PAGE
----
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Why You Should Schedule a Hearing Test for World Alzheimer’s Month

Matt DearingAccessibility, Age-Related Hearing Loss, Assistive Listening Devices, Better Speech and Hearing Month, Communication, Dementia & Alzheimer's Disease

This month, let’s take a moment to talk about Alzheimer’s disease, which affects many people directly or through someone they care about.

This is the most common type of dementia, a more general term for problems with thinking. It affects about 50 million people around the world. Alzheimer’s disease is most common in older people, but people under 65 can get the “early onset” disease.

Alzheimer’s disease causes people to lose their memories, have trouble finding the right words or understanding what other people are saying, have trouble doing things that used to be easy, and have changes in their personality and mood. As the most common disability among older adults, Alzheimer’s disease has a significant impact not only on the person who has it but also on their friends, family, loved ones, and caretakers.


Understanding Alzheimer’s Disease

You might think that we would know a lot about such a common and severe disease as Alzheimer’s, but unfortunately, we don’t know much about how it starts, how it could be stopped, or what can be done to treat it and find a cure. Even though there are no known cures for Alzheimer’s disease, researchers have made a lot of progress in understanding some of its associated conditions. This gives us hope that one day we will understand Alzheimer’s disease better.

One condition linked to Alzheimer’s and other types of dementia that might surprise you is hearing loss. Even though they seem very different in how a person acts in the world, they are very similar. People with hearing loss are more likely to get dementia, and people who already have dementia and hearing loss are likely to lose their mental abilities faster. One might think that there is a link between hearing and memory in the brain’s structure or chemistry, but new research suggests that the link has more to do with how people interact.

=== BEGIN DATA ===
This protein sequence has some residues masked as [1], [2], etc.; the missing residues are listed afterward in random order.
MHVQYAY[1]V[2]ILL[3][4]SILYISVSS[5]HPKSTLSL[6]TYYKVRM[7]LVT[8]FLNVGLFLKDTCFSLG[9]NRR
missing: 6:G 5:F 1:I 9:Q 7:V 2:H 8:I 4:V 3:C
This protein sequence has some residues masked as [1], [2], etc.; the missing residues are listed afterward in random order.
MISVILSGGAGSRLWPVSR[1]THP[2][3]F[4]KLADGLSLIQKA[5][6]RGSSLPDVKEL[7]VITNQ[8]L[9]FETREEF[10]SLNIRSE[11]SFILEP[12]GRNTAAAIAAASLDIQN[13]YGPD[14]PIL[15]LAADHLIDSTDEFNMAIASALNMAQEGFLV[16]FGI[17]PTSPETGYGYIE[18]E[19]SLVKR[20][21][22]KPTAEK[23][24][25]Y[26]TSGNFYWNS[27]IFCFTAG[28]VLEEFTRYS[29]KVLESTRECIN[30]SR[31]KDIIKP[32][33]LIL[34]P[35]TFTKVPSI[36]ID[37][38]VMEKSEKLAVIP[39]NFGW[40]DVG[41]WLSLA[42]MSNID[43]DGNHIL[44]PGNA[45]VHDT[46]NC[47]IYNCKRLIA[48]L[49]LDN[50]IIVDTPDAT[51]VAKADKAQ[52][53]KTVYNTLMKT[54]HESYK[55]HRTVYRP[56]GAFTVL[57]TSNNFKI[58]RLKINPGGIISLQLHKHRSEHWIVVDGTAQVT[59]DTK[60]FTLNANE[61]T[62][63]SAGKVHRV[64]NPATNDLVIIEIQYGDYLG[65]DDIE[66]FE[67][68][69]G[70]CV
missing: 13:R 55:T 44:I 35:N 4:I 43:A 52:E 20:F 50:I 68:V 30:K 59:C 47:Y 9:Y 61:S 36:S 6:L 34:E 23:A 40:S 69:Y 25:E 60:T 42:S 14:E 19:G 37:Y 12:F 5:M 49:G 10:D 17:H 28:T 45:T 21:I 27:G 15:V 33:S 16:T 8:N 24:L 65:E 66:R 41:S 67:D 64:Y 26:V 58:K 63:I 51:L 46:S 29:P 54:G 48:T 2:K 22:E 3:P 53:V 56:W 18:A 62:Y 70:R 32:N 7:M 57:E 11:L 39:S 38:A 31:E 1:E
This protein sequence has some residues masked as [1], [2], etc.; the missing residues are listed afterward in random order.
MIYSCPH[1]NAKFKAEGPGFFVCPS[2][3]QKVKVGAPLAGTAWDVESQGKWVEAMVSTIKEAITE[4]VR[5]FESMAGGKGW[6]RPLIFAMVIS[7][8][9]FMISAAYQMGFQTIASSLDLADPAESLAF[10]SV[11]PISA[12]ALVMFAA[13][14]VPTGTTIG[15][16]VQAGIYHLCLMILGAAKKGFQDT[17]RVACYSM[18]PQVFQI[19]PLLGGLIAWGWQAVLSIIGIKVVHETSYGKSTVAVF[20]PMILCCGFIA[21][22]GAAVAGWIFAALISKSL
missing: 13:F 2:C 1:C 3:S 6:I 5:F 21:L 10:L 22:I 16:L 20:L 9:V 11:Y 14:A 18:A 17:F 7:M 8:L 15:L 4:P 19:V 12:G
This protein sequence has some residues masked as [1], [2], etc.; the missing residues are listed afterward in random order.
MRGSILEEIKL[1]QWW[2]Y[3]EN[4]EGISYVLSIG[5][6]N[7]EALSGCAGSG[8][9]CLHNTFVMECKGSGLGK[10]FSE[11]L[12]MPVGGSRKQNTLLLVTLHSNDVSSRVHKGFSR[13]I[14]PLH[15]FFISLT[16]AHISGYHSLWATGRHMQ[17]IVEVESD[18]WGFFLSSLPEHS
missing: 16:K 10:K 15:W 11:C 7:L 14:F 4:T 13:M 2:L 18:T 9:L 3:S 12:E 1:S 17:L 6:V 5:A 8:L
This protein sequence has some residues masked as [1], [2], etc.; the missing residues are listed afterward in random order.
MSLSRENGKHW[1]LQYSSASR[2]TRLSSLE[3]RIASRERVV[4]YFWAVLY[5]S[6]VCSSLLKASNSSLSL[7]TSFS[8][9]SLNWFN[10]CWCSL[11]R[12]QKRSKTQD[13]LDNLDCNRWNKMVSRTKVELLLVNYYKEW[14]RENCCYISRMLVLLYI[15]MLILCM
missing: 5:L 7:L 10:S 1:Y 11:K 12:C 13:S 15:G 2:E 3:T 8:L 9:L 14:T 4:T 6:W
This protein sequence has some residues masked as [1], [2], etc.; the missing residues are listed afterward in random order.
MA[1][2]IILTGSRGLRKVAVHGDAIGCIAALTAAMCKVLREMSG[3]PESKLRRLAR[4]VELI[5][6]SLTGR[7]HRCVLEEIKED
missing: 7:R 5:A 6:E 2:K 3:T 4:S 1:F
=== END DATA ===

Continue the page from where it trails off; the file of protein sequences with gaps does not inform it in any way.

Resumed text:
Alzheimer’s disease and hearing loss may be linked.

This link between Alzheimer’s disease and hearing loss might have something to do with how people talk to each other. We know that talking is an excellent way to keep your mind sharp. Language problems, like the inability to remember words or put together groups of ideas that make sense, are often an early sign of dementia.

Since talking is such an essential part of how we think, this gives us a hint about how hearing loss might affect us. When someone talks, they take in sounds and other cues from their body and put them together to make sense. But a person with hearing loss doesn’t get all the other person’s words when they talk. Instead, someone with hearing loss only hears small bits of sound and words that don’t seem to go together. Putting these sounds that don’t go together into complete thoughts can feel like putting together a jigsaw puzzle without all the pieces.

The cognitive load can become too much to handle when the mind has to work hard to figure out what sounds mean. Many researchers think that the trouble a person with hearing loss has putting together ideas can spread to other parts of their brain, including the parts affected by dementia.


Recent study suggests a connection

In a recent study, Hélène Amieva, a French public health expert, found that hearing aids significantly affect the link between hearing loss and dementia. People who wear hearing aids are just as likely to get dementia as people who don’t have any hearing loss. Remarkable! This finding shows that hearing ability and dementia are not directly linked to the brain. Instead, there is a link between listening in social situations. This discovery is a big step forward in Alzheimer’s research, but there is still much to do.

This September is World Alzheimer’s Month, so why not take the chance to find out how well you can hear? With a simple hearing test, our team can figure out how well you can hear and suggest a treatment plan, which often includes hearing aids. You might be able to stop or slow down the onset of dementia by getting and wearing hearing aids to help you understand what people are saying.